Marseille. Or, for many English speakers, Marseilles. Everyone has heard of this city, which is the second largest in France. It evokes images of the Mediterranean Sea and its famous harbor. Like many others, I associated Marseille as a glamorous city, a marvelous town perched on the edge of a sunny coast and the wide open ocean.
What I experienced was a dirty, unsafe city…where it rained for four days straight! It was also in Marseille that I spent time in a prison cell and was attacked by a giant seagull (I’ll explain how I ended up in prison a little while later). I stepped off of the train and I immediately knew that Marseille would be much different than I had been anticipating. The sidewalks were cracked, construction was everywhere and there was so much dog poop. Yes, doggie doo doo. Strange people were standing on every corner, looking like they were up to something dark and dangerous. This was not the Marseille I thought it was.
I set my bags down at the hotel and went about exploring with caution. My first stop was the museum of Mediterranean archeology, which I was able to get in for free. This was a very interesting museum that held artifacts not only from ancient Greece and the Roman empire, but also Egypt, Mexico and Africa.
I went to the Vieux Port, which was smaller than I imagined it. Along the harbor, I found a fort that was under construction, but also a massive cathedral. I headed inside and checked it out. From there, I found another church. This church was very old (12th century, Saint Laurent).
My last visit of the day was to the Cours Julien, which is a famous street known for its artistic people.
The second day, I was in Aix-En-Provence, which you can read about in my previous blog entry.
The third day, that’s when I ended up in prison and was attacked by the seagull. My day started off pretty normal. I went to Notre Dame, which is this church on top of this hill. I knew it was one of the highest points in Marseille and I knew it would give me a great view of the city. I climbed up a massive hill and thought, Okay. It’s right here.
Nope. Not at all. I had to climb another hill and about a million stairs. I asked myself if it was really worth it. In the end, it was. Even though it was horrible day and I couldn’t get a good view, I got the idea. Marseille is a huge city, sprawling everywhere. And it was surrounded by giant mountains. The church itself was beautiful, very ornate…and very popular with the tourists. I saw so many people! And all of them took tour buses, taxis or buses to the top. I envied all of them in that moment. I was the only one to climb the path that I climbed. I was the only one crazy enough to do it. Note for next time: take the city bus.
I ate a nice lunch, saw a fish market and took a boat ride…which landed me directly in that prison cell I mentioned before. What prison was I taken to? The Château d’If. That’s right – the famous prison from the Count of Monte Cristo by Alexandre Dumas! I took the ferry to the island, which is right off the harbor of Marseille. I walked inside the prison (free admission again for students) and discovered that it wasn’t always a prison.
Maybe I learned this in high school, but I was still a little surprised. The château was first built as a defense for Marseille. It was later converted into a prison and made famous by the tale of Edmond Dantes, the young man unrightfully imprisoned and his daring escape…and the buried treasure! Can’t forget the treasure! It’s a delightful tale and I first was introduced to it in high school. In my high school French class, we read an abridged version. Okay, it was super abridged and it contained really simple words, but we still got the idea of the intricate tale. I still remember a lot of vocabulary words from that story (I learn vocabulary best if I learn in it in a book or in a real life situation). Since then, I’ve read an abridged version in English, but I have yet to read the full version in English or French. I do love the story though. So, visiting the Château d’If was very exciting…especially when it was rainy and the sea was stormy. It added to the dramatic effect.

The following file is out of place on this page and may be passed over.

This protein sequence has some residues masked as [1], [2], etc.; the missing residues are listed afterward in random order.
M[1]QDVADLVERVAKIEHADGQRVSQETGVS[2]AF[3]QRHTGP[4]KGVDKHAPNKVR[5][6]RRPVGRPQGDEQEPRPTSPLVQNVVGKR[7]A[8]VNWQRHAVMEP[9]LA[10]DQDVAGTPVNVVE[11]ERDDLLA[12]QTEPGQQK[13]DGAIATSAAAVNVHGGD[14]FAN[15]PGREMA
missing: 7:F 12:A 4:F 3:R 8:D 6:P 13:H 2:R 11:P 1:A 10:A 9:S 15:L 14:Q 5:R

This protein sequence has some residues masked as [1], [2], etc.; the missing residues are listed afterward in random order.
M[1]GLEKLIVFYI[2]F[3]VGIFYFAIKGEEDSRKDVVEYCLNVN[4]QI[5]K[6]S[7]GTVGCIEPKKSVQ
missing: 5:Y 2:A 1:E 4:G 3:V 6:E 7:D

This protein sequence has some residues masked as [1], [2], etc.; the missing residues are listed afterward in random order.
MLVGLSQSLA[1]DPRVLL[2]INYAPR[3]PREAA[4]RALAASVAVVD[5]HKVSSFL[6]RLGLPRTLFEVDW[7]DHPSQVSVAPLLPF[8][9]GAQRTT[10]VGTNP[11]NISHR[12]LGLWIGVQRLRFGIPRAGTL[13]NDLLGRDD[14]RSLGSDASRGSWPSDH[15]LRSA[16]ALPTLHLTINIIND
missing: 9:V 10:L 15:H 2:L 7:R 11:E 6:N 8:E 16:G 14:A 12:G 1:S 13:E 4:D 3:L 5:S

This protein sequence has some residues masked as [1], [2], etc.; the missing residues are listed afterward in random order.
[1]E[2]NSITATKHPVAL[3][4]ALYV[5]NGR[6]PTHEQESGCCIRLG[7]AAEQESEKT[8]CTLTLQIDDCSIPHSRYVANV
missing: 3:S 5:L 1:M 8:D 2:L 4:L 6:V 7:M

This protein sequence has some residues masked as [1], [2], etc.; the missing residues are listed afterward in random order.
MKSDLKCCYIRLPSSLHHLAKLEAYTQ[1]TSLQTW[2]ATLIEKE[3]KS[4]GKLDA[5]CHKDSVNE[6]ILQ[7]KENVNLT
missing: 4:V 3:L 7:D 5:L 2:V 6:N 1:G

The Château d’If has a room which they call the Edmond Dantes room (which it obviously can’t be, since he was a fictional character), but it does have a hole leading to another room (which fits swimmingly with the story). Speaking of swimming….how did Dantes survive that fall into the ocean? I saw those cliffs…he must have been one great swimmer!
His room: http://youtu.be/mwfDNhoxUYk
His daring escape: http://youtu.be/ECymhE2uNn0
It was also on these cliffs that I was attacked by a giant seagull. I read a sign early saying that the seagulls were aggressive and to be careful, but there is a difference between aggression and pure blood lust. I wasn’t even near this seagull when I heard this horrible war cry. I was like, Oh my goodness. I’m going to die. This is it. This is the end of Kellene O’Hara – pecked to death by a seagull. It wasn’t even a regular seagull. It was huge…and it had a little speck of red on its beak, probably from another one of its victims. It swooped down and began to beat its giant wings. It was screaming for my blood…also it was trying to summon its friends to come and feast on another yummy tourist. “I’m going! I’m going!” I shouted as I ran away.
I didn’t do anything to the seagull. I didn’t even look at it. I wasn’t even close to it. That is not aggression. That’s pure madness.
I took the boat to the Frioul islands, which are right off of the coast and next to the Château d’If. I wasn’t sure what I’d find on these islands. What I found was even worse than being in prison and being attacked by seagulls…I found the creepiest island ever. First, it was Sunday. Second, it was raining. This meant that I was the only one walking around the island (although, apparently, a few people live here because I saw a small apartment building, although I have no idea why anyone would want to live here). I found a series of abandoned buildings with signs saying not to enter. It looked like something out of a horror movie. I was like, let’s not go there. I found a sign for a fort, so I climbed up a giant mountain thinking I was going to see a fort with some historical information. Nope. Not at all. I got crumbling ruins. I was the only one here and it was very spooky. I thought to myself, This is how tourists die. And there were the seagulls again. Those deranged seagulls. I got off that mountain quickly.